London’s digital economy hindered by poor broadband infrastructure

London falls behind most European capitals when it comes to broadband download speeds

London's digital economy hindered by poor broadband infrastructure

The UK’s digital economy, which is set to rise to £225bn by 2016, may be the envy of Europe but when it comes to broadband infrastructure we are lagging behind.

Figures by Hyperoptic show that London is failing to compete with the rest of Europe’s broadband speeds. With average download speed of 26.3Mpbs – 10Mpbs slower than the European average speed – it is only ranked 26th. Even among UK cities, it is in the dismal 39th position, with Oxford coming out on top.

Since 2009 London has dropped four places among European capital cities and as it stands the top ten are: Luxemburg, Madrid, Dublin, Sarajevo, Minsk, Warsaw, Bucharest, Paris, Vilnius and Belgrade.

If London wants to bolster it’s blossoming digital economy, it will need to partner with outstanding infrastructure. Despite an increased focus from the UK government since 2012, there is a need for a substantial step up in increasing broadband speeds to fulfil the UK government’s ‘super fast’ vision to compete with tech hubs worldwide. 

Jeremy Hunt, secretary of state for health, said that the UK government will need to “get it right and we can be Europe’s technology hub, bringing together the best of Hollywood and Silicon Valley in one country with huge competitive advantage in both content and technology.”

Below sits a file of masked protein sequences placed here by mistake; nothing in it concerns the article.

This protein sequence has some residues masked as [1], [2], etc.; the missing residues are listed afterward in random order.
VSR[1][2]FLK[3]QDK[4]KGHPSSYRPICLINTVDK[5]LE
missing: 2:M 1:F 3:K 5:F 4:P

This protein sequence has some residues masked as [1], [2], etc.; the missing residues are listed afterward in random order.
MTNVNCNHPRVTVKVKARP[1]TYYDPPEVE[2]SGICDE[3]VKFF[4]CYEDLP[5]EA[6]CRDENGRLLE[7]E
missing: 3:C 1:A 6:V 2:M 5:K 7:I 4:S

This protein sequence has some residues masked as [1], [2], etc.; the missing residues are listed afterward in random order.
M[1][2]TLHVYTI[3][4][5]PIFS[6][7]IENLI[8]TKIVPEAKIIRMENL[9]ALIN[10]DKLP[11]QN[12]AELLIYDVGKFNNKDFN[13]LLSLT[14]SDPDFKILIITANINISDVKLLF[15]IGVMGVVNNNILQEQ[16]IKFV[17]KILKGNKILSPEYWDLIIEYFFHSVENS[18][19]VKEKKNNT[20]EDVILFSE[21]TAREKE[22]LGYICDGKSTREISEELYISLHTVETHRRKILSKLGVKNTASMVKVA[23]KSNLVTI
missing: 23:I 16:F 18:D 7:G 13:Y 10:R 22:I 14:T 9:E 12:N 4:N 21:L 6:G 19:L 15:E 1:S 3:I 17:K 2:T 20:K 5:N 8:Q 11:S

Boris Ivanovic, chairman of Hyperoptic, informed that global Internet trafficking doubles every two to three years and that current broadband speeds are not enough to support digital industries. He added: “If the UK wants to maintain its digital leadership there must be a fundamental shift in its urban broadband strategy. The government must incentivise the private sector to fast track the implementation of future-proofed Fibre-to-the-Building and Fibre-to-the-Home infrastructure across all UK cities and towns.”

The Fibre-to-the-Home infrastructure (FTTH) Council Europe, conducted their own research and found that only 0.09% of British homes subscribe to FTTH broadband. The UK doesn’t even appear on the FTTH’s rankings with such a low subscription ranking.

Karin Ahl, President of the FTTH Council Europe said that “FTTH is the only future-proof way to build broadband access networks, and it is our strongly held view that the socio-economic impact of fibre broadband justifies the investment. Governments need to make the right decisions for the future, not ones based on the past, in order to build it once, and build it right.”

London needs to up it’s speeds soon or we’ll be choking on the dust of tech hubs all over the world. 

Jade Saunders
Jade Saunders

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